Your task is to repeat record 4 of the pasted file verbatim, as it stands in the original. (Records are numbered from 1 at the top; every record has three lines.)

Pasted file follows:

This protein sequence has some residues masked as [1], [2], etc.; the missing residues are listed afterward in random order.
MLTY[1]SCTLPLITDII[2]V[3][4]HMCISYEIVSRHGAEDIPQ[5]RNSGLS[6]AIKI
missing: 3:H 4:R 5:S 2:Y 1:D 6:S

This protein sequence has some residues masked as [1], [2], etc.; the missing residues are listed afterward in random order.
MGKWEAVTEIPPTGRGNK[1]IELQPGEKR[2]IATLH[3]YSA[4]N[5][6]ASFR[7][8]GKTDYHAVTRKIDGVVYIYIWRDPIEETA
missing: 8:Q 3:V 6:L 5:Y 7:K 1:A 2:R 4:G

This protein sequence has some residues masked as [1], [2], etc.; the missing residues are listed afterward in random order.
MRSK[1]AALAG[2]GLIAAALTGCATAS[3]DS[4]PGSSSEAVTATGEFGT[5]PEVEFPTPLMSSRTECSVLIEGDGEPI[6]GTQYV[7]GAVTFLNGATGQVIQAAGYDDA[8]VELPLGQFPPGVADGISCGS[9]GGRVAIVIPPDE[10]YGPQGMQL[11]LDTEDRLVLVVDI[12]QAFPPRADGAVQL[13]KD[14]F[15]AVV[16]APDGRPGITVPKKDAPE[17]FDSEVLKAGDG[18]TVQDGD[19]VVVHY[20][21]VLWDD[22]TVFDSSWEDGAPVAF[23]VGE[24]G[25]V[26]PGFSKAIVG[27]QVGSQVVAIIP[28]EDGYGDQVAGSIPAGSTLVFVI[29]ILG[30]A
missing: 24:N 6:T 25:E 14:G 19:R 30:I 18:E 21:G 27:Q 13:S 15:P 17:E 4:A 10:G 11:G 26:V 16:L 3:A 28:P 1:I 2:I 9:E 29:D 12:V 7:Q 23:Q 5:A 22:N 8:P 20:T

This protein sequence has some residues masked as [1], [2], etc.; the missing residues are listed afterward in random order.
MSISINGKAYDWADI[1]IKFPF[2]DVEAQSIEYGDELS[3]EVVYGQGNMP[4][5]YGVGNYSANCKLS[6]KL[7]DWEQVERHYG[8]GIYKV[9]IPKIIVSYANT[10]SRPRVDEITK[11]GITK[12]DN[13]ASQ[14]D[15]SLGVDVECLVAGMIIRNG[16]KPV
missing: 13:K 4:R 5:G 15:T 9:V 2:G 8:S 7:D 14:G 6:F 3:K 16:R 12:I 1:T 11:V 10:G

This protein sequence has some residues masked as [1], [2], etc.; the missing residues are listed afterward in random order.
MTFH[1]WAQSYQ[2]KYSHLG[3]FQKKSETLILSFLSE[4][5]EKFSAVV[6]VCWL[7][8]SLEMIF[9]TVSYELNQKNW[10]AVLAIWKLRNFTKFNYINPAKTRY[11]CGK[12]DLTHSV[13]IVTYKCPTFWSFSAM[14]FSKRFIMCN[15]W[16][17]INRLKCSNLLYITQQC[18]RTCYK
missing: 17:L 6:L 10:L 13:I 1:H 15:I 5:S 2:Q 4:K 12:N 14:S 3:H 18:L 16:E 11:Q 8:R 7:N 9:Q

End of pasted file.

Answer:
This protein sequence has some residues masked as [1], [2], etc.; the missing residues are listed afterward in random order.
MSISINGKAYDWADI[1]IKFPF[2]DVEAQSIEYGDELS[3]EVVYGQGNMP[4][5]YGVGNYSANCKLS[6]KL[7]DWEQVERHYG[8]GIYKV[9]IPKIIVSYANT[10]SRPRVDEITK[11]GITK[12]DN[13]ASQ[14]D[15]SLGVDVECLVAGMIIRNG[16]KPV
missing: 13:K 4:R 5:G 15:T 9:V 2:G 8:S 7:D 14:G 6:F 3:K 16:R 12:I 1:T 11:V 10:G